Oslo, Norway – May 19, 2014 – As one of the world’s most technologically innovative industries, the highly specialized subsea sector is not typically known for standardized operations. But that might change.
Companies like Statoil, the world’s second largest subsea operator, have traditionally achieved success by pushing the boundaries to what is possible under water, frequently going “longer, deeper and colder.”
But as the complexity of global subsea projects grows, so too does the bill for contractors, suppliers, operators, engineers, researchers and just about everyone involved in subsea projects. Many believe that this doesn’t have to be the case. According to some of the leading companies in Norway’s vibrant subsea cluster, including Statoil, standardization is an effective way to generate cost savings in even the most complex projects.
Standardization does not necessarily mean innovation is stifled. Rather, instead of spending costly engineering hours working toward the next grand, over-over-the-top subsea solution, industry leaders are striving for smart, simple answers to some of the sector’s largest challenges. This means innovation comes in the form of quick and effective, yet less costly, solutions that do not sacrifice quality.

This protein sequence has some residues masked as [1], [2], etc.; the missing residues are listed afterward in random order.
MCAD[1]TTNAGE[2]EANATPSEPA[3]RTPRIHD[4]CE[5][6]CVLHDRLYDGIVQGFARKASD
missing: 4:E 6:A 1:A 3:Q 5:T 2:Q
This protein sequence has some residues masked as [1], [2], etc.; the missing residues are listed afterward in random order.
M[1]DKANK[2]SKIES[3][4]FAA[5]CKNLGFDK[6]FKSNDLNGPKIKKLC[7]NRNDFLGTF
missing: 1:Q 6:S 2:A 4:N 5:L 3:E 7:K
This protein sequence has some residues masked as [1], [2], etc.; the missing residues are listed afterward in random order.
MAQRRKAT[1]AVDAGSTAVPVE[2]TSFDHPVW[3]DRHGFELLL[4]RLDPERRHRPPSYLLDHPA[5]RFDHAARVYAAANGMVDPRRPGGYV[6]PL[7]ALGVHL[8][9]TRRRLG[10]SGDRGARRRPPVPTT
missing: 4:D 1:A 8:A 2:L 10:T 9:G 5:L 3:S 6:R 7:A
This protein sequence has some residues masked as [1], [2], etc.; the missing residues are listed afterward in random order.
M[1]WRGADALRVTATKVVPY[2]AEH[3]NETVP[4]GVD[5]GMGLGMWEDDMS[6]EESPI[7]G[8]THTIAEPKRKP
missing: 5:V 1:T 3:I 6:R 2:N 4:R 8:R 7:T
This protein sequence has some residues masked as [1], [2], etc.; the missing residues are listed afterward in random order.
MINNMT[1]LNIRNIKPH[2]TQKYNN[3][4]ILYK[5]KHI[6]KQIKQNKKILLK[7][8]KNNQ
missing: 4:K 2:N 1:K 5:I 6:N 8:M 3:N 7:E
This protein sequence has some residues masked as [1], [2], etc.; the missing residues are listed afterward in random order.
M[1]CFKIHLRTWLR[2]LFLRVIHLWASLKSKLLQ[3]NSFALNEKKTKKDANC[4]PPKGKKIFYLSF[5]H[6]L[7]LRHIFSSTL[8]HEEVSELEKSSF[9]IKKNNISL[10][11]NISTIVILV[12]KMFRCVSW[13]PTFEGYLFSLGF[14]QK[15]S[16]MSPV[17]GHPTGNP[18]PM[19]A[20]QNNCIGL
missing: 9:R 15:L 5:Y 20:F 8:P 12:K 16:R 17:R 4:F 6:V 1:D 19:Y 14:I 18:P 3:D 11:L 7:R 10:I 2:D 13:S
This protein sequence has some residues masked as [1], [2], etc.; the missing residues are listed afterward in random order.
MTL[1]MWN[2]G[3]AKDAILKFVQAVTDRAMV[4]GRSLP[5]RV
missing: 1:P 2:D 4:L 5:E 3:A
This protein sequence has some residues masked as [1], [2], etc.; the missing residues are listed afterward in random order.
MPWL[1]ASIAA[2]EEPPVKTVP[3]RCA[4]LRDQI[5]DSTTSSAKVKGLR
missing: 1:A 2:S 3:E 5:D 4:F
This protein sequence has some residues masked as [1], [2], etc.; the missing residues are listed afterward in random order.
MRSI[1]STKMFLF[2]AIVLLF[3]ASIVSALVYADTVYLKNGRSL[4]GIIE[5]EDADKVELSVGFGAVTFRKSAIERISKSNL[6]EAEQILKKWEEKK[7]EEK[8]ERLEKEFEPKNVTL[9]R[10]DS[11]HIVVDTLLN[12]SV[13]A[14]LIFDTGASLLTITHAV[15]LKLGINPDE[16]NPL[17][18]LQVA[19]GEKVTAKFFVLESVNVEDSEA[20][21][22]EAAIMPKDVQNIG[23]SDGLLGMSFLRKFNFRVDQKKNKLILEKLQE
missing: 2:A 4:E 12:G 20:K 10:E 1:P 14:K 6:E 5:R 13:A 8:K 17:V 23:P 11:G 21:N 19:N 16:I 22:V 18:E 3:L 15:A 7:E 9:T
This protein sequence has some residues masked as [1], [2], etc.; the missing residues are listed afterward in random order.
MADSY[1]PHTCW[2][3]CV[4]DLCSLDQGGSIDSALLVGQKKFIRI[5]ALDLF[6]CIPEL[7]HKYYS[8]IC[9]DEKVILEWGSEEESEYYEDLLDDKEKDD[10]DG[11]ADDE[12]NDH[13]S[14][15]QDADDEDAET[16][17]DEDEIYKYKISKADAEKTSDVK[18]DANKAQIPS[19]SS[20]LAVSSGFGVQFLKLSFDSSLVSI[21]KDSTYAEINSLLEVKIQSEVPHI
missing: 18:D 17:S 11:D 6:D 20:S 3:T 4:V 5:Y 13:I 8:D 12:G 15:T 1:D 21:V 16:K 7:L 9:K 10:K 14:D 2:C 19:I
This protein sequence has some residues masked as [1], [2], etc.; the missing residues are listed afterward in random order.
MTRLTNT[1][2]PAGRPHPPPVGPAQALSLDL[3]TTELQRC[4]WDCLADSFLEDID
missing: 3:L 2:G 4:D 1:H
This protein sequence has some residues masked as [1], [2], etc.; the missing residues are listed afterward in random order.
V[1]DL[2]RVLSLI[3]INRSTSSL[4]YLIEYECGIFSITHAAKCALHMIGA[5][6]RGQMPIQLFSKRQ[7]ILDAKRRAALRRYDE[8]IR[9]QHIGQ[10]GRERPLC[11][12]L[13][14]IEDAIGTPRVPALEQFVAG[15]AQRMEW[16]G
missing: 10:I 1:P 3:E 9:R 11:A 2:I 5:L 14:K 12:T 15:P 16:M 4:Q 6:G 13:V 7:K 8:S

Statoil’s Fast Track work process, for example, adds “simple, standard and cheaper” to “longer, deeper and colder,” said Torger Rød, Statoil’s SVP for Subsea, Pipelines and Cessation. The program essentially fuses tailored innovations with standardized solutions to develop and begin subsea production within a 30-month timeframe.
Under this accelerated method, product specifications are simplified, existing designs are reused when possible and concepts are chosen from a preexisting catalog, eliminating the concept selection phase, Rød explained. With Fast Track, the company reports a 40% shorter execution time, a low breakeven level of $40/boe and average IRR (nom) greater than 25%.
Statoil currently has six Fast Track projects in operation off Norway, with six more on the way.